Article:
To celebrate that law's passage in 1990, the same year as the “Capital Crawl,” NYU's Skirball Center recently produced a singular evening, bringing together the 15-year-old, New York-based company of Heidi Latsky (who has fielded disabled dancers beside able-bodied ones in her own work for much of the past decade) and the 28-year-old AXIS Dance Company, based in Oakland, California, which “exists to change the face of dance and disability.” The program — part of Skirball's new, annual DANCE SPEAKS series, whose mission is to showcase dance that addresses “current issues that shape our lives and reflect our times”—was divided into three parts. For the hour preceding the dance performance, nearly 30 performers (some of them with physical disabilities), distributed on both the upstairs and lower auditorium-level lobbies of the facility, each person in a unique, stark-white outfit, played individual games of statues accompanied by films, electronic text, and sound scores. The intention was to call attention to the culture's obsession with body image. This was Ms Latsky's On Display, a version of a movement installation that has been seen elsewhere in New York and that will also be performed in the city next year. The second part of the evening — the dance performances proper — comprised two discrete works from AXIS and two linked works from Heidi Latsky's group. The third part of the evening consisted of a discussion and audience q+a with Ms. Latsky and AXIS artistic director, Judith Smith, moderated by Lane Harwell, executive director of Dance/NYC.
The set-up for On Display includes glamorous lighting, the charisma of tableaux vivants, and recordings of a man and a woman reciting clinical descriptions of the physiques and mannerisms of individuals. Just as you think the model for them is a medical chart — or, perhaps, an auctioneer's file — the entries are punctuated with luxurious phrases, appropriate to a fashion magazine. The installation is posterish, but it's also hard to tear oneself away from it.
In the theater, the performance led off with the AXIS company's Divide, by Australian choreographer Marc Brew, who, himself, was put into a wheelchair by a car crash when he was 20 but who persevered to build an international career as a dance maker. The program lists as dancers for Divide two men (Brendan Barthel and the wheelchair virtuoso Dwayne Scheuneman) and one woman (Keon Saghari), but my recall is that the work included Julie Crothers as well, so I'm a little confused about the full identity of what I saw. (Ms Crothers, a dancer with a lovely figure and resilient movement, lacks part of one arm.) The choreographic configurations showcased acrobatics, Mr. Scheuneman's bravura partnering and wheelie skills, and geometric formations in the cast's floor patterns and architectural couplings. A program note explains that the choreography was inspired by the controversial minimalist art of sculptor Carl Andre (b. 1935, retired from practicing art since 2010), although, to my eye, the inspiration was subtle to the point of invisibility. AXIS also closed the performance with to go again, a dance-and-text work about returning wounded veterans of the Iraq and Afghani wars, conceived and sketchily choreographed by Californian Joe Goode, who also wrote the emotionally wrenching script.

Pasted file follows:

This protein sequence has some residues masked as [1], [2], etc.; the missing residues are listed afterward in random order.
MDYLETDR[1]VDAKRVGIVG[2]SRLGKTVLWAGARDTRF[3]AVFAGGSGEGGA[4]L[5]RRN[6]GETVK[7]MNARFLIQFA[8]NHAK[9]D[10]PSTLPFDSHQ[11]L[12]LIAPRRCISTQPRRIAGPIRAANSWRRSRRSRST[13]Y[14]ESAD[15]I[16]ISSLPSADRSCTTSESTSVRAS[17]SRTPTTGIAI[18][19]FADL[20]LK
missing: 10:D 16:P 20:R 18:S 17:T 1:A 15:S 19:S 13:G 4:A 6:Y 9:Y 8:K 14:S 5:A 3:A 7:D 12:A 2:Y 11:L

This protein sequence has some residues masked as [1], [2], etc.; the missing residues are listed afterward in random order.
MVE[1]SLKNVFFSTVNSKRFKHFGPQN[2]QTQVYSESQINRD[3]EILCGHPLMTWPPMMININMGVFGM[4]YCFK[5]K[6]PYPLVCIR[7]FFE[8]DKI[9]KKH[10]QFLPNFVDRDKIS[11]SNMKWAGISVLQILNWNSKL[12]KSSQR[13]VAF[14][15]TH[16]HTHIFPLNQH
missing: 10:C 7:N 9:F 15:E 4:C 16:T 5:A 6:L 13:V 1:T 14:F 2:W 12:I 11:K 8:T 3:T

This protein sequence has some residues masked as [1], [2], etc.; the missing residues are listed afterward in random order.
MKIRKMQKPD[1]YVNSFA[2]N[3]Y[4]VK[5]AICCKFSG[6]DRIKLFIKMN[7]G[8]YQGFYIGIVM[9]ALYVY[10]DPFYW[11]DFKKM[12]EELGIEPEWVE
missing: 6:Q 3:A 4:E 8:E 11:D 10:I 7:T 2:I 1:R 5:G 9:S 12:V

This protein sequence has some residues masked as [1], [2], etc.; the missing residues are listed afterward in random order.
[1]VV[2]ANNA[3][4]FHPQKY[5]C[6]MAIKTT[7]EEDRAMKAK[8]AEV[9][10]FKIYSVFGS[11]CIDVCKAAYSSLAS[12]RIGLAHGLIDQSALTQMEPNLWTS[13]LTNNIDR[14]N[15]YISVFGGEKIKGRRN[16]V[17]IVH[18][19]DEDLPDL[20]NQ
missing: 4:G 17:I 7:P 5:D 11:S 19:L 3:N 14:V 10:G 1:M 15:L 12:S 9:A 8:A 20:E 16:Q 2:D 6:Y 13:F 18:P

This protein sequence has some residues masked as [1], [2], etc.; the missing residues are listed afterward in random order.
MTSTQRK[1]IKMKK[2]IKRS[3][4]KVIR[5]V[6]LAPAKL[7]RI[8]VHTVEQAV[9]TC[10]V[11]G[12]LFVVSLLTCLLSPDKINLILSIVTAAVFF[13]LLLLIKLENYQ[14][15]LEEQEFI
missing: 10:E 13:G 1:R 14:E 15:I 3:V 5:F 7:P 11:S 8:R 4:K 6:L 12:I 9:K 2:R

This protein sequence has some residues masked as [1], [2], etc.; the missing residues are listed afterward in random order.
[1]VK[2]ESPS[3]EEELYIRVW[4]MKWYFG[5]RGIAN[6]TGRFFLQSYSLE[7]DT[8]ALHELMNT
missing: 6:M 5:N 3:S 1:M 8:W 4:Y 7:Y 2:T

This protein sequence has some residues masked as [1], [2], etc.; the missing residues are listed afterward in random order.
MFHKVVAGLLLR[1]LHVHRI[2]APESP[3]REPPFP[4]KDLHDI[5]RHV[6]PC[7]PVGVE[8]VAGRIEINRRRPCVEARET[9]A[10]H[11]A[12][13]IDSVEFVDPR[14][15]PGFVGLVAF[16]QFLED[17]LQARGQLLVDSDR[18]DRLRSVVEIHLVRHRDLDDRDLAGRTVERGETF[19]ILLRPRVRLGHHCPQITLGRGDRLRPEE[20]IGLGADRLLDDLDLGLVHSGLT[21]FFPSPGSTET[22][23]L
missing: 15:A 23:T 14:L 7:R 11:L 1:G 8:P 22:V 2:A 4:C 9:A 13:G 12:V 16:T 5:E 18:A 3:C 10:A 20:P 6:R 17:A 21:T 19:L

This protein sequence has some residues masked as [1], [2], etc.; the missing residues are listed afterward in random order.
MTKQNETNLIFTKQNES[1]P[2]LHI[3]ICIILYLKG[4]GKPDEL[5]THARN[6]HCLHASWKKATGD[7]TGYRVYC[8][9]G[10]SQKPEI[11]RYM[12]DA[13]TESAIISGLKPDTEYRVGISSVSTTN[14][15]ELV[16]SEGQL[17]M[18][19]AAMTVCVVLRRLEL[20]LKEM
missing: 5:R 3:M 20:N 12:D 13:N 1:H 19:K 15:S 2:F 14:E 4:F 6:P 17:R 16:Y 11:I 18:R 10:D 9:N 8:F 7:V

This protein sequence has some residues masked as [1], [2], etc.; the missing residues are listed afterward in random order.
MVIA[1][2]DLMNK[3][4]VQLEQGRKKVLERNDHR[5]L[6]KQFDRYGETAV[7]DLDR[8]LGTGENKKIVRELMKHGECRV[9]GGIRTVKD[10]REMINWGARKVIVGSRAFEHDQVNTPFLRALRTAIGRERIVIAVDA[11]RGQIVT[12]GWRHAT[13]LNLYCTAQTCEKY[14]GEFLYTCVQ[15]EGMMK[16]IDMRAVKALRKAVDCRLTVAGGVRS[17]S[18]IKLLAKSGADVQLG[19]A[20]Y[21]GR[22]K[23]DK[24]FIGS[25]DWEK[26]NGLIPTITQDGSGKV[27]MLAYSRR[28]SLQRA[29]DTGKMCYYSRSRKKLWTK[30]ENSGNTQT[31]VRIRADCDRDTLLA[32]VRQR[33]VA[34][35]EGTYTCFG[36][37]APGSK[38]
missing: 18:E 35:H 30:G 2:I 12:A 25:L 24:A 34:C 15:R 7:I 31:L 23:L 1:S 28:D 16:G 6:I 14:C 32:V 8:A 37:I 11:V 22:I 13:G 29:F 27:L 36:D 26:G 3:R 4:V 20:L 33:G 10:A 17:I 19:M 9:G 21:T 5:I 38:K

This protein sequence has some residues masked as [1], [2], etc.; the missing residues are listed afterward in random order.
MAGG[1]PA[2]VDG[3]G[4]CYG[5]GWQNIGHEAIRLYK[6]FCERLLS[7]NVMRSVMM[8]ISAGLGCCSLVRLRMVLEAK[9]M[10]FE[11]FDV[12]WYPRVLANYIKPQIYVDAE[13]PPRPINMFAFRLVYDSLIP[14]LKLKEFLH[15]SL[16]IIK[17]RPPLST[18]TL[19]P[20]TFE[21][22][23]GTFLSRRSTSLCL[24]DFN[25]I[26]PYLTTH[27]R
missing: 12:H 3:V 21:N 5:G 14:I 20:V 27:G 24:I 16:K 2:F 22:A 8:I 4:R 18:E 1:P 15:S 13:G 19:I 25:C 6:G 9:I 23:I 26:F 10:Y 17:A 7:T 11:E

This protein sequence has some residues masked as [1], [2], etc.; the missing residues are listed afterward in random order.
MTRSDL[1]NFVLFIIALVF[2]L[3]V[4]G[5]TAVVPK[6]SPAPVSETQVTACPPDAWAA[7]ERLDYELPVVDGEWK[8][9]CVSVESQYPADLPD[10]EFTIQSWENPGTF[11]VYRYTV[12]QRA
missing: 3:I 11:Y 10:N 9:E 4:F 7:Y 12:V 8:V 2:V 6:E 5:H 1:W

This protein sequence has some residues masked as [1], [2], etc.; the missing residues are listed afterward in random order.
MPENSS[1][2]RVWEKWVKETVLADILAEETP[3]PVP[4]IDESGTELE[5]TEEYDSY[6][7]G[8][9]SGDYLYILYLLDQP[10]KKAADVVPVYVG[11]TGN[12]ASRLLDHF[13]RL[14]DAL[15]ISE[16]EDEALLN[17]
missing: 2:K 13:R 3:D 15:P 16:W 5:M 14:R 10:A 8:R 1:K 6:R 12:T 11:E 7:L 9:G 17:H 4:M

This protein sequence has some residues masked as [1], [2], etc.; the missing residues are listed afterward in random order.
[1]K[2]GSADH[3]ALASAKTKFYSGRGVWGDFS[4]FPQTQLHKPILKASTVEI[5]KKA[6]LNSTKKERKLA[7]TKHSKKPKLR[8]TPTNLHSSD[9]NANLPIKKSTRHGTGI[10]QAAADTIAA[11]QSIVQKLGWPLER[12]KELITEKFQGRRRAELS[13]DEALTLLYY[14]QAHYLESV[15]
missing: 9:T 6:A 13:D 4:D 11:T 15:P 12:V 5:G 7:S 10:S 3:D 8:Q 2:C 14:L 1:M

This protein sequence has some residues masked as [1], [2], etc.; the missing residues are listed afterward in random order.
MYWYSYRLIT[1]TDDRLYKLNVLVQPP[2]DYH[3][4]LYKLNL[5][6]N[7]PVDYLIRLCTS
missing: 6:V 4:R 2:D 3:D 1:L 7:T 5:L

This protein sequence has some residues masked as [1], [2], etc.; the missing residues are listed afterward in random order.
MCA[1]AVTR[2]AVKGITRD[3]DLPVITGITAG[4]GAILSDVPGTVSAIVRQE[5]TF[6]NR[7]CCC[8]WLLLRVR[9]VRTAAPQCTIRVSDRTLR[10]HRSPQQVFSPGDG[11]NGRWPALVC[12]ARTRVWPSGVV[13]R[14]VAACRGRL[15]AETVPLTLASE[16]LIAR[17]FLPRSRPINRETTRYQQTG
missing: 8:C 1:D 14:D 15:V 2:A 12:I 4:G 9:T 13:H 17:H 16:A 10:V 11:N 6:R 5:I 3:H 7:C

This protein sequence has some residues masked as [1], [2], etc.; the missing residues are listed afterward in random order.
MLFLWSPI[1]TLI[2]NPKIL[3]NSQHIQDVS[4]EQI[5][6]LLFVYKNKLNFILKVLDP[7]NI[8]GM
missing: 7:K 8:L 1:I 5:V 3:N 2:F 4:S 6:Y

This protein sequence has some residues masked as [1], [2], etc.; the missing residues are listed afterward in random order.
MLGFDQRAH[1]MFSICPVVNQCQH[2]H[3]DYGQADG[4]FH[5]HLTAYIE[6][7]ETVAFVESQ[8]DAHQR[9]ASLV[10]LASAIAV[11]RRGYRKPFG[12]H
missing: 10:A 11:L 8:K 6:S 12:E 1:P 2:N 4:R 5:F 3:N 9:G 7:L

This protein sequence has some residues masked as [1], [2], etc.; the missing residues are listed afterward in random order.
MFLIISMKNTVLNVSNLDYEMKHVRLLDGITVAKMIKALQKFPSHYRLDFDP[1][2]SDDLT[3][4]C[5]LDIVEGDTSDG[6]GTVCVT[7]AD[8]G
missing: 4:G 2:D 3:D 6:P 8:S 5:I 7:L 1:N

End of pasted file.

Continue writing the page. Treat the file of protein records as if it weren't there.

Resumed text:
In the middle of these came Latsky's Solo 1 for herself — a gradually windmilling torrent of energy for the upper body, unleashed mostly while the dancer keeps her feet planted in one spot — which bled into her Somewhere, for nine dancers, who execute with conviction the polyrhythms and various rotations of their choreography. As performance, Solo 1 was in a different league from the rest of the program. Ms Latsky, a memorable former dancer in the company of Bill T. Jones, can still command the stage.
Unfortunately, the hanging theatrical lights for these works, which did give the lovely effect of constellations in the night sky, required some 20 minutes of preparation and then of rewrapping, in full view of the audience, thereby stretching out the evening's running time from 1 hour 40 minutes to over two hours. The patience required of the audience exemplifies the demands on an artistic and/or entertainment enterprise that seeks to stimulate a particular viewpoint concerning extra-theatrical issues. Less than half the audience remained for the moderated talkback, and so those who fled missed Smith's weary earnestness (“In 1997 AXIS imploded: too much work about disability; we could say more about ability”) and Latsky's amusing cynicism. (She spoke of the “angle” she thought working with disabled performers would give her in applying for grants and her surprise that “the money for disability is for research, not for the arts.”) That is, they missed the reality of trying to integrate disability into theatrical dance over the long haul. Listening to Latsky and Smith (who is also in a wheelchair), I certainly admired them but I also understood why this program was one night only.